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SHIRLEY — Although they didn’t actually vote, selectmen said “no thanks” Monday to the regional public-safety dispatch agreement that three of the five communities originally targeted to join have already signed.

Of the five, Harvard, Lancaster and Devens are already on board and Lunenburg is expected to join the list this week, Shirley Chief Administrative Officer Dave Berry said.

Reasons selectmen cited included uncertainties about costs after the first year and distrust that the state will continue to fund the grants that would make it a good deal.

Public-safety department heads past and present, spoke against it, citing a series of “what ifs” that ranged from chaos at a multi-community dispatch center if too many emergency calls came in at once, to regional dispatchers unfamiliar with town streets, to having no on-site dispatcher at the police station during off hours if a citizen came there for help.

Opponents included Selectman Kendra Dumont and Chairman David Swain; Police Chief Gregory Massak, Fire Chief Dennis Levesque, Ambulance Director Mike Detillion and former police and fire chiefs Enrico Cappucci and Alphee Levesque.

Dumont said she was “leery” of savings characterized as “projections” versus a sure thing, especially in light of the town’s currently precarious finances. “We don’t have the luxury of taking a chance,” she said.

Swain had a number of questions that were never answered, he said, and he was miffed that MassDevelopment Executive Vice President for Devens George Ramirez turned down three separate invitations to attend a selectmen’s meeting to make his case.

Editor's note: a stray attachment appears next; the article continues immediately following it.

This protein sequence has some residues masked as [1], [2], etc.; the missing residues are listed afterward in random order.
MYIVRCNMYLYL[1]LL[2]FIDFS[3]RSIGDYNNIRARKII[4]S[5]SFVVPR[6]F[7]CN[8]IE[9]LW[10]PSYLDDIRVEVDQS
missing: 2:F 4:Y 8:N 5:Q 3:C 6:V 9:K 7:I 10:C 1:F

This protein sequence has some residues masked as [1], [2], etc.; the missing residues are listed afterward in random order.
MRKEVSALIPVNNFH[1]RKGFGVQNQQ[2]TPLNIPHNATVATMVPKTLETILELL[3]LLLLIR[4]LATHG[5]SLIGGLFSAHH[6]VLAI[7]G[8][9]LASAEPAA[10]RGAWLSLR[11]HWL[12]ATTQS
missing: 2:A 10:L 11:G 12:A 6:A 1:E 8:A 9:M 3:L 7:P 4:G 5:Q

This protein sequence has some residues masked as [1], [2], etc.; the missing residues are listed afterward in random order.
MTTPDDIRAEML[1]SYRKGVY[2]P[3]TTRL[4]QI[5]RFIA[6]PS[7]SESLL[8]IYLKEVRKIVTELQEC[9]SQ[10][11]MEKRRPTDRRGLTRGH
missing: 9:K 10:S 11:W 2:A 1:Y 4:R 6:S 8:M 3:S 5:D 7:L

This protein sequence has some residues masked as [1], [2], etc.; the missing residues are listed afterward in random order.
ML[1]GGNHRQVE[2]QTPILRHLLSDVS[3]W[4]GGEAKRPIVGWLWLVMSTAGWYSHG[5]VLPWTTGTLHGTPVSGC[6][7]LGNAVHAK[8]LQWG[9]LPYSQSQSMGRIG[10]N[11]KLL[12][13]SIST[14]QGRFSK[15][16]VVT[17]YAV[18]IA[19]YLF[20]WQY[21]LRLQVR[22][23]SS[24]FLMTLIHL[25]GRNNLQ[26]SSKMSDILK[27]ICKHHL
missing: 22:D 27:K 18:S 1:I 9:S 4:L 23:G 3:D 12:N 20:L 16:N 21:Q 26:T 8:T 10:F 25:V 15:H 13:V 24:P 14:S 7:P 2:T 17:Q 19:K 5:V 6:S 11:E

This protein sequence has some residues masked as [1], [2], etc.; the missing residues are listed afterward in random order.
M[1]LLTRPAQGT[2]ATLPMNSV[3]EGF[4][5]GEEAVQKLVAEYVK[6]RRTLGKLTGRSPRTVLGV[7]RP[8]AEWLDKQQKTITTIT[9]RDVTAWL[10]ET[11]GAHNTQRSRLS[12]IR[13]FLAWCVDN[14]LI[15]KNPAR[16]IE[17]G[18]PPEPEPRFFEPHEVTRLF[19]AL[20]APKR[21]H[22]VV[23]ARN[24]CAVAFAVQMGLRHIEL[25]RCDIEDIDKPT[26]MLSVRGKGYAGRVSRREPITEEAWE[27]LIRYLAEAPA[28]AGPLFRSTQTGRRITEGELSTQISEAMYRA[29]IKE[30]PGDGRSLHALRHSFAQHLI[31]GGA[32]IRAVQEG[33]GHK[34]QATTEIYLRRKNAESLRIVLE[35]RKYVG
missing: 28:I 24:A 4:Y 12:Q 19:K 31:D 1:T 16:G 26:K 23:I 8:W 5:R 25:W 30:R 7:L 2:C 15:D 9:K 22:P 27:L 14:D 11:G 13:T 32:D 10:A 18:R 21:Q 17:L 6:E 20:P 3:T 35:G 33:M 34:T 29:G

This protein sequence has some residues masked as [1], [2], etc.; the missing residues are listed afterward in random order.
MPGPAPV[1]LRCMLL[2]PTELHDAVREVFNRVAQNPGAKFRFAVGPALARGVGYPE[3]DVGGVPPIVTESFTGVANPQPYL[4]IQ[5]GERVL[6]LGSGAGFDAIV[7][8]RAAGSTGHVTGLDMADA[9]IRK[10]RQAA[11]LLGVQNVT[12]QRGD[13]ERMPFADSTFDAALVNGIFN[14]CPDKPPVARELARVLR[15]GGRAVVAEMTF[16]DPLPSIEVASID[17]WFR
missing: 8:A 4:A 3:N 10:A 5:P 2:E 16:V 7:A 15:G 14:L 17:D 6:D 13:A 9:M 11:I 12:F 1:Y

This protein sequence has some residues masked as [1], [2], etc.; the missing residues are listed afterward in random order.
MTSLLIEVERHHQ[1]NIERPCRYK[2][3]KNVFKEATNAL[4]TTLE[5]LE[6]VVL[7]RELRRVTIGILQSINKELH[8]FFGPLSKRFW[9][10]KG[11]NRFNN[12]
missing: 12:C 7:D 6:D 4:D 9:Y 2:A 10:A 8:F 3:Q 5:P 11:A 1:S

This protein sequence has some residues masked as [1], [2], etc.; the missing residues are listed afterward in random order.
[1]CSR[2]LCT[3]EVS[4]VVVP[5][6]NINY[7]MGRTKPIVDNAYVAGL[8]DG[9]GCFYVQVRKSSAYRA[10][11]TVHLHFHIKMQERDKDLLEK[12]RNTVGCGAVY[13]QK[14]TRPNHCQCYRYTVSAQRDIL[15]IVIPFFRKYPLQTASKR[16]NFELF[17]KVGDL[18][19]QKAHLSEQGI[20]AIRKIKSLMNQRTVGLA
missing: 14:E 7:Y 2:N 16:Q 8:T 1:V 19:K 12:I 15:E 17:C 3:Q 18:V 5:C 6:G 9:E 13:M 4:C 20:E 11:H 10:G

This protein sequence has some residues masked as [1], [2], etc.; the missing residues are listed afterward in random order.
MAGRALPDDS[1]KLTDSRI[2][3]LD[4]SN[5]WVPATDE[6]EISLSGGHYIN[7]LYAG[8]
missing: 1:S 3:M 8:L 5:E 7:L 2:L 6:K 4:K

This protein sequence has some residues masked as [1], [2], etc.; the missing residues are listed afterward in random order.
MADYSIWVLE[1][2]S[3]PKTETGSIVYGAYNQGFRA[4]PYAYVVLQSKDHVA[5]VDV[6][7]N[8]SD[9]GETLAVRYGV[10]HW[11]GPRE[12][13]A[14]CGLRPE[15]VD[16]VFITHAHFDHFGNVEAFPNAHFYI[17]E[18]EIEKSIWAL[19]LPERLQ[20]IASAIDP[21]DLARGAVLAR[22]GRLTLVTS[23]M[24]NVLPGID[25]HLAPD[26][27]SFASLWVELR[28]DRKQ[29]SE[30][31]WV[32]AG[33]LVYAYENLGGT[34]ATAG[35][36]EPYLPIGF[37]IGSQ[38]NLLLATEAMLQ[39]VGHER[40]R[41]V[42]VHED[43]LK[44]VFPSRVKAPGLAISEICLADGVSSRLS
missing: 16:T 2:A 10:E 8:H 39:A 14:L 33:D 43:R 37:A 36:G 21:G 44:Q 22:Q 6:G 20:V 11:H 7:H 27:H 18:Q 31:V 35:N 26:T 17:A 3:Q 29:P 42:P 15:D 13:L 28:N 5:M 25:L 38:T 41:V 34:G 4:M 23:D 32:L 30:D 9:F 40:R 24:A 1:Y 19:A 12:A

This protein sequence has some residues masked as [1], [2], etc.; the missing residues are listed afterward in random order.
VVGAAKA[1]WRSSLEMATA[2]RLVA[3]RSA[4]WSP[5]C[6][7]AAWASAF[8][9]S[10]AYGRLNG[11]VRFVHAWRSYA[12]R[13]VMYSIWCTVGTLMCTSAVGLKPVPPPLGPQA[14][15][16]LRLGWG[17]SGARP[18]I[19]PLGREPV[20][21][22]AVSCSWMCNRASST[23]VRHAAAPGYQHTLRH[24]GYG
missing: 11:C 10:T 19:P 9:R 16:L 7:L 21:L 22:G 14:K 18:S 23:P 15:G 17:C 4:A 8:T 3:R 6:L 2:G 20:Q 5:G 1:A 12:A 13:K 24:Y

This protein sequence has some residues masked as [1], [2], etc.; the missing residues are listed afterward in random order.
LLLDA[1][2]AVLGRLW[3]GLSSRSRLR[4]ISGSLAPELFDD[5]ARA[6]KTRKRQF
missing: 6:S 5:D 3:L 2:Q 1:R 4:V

Selectman Andy Deveau and Finance Committee Chairman Frank Kolarik favored the proposal.

Kolarik said it only made sense and that savings were virtually assured when several communities pool their resources.

Deveau debunked the notion that the new facility could be compared to a shared set-up in Groton many years ago in which one dispatcher fielded calls from several other towns, including Shirley. “That’s not the same as a fully staffed, state-of-the-art facility” such as the one that will be created at Devens, he said, with $500,000 in state grant money guaranteed the first year and another $800,000 expected next.

The center is expected to save each community at least $100,000. No firm timetable has been set for its construction, though officials say it is at least two years away.

“Regional communications facilities work all over the country and can work here, too,” he said.

But he acknowledged it was a dead issue for now and suggested sending a letter to MassDevelopment, turning down the offer. “I’m hearing that it hasn’t been vetted enough,” he said.

The board authorized Berry to do so.

“I don’t think anybody’s closing the door,” Swain said.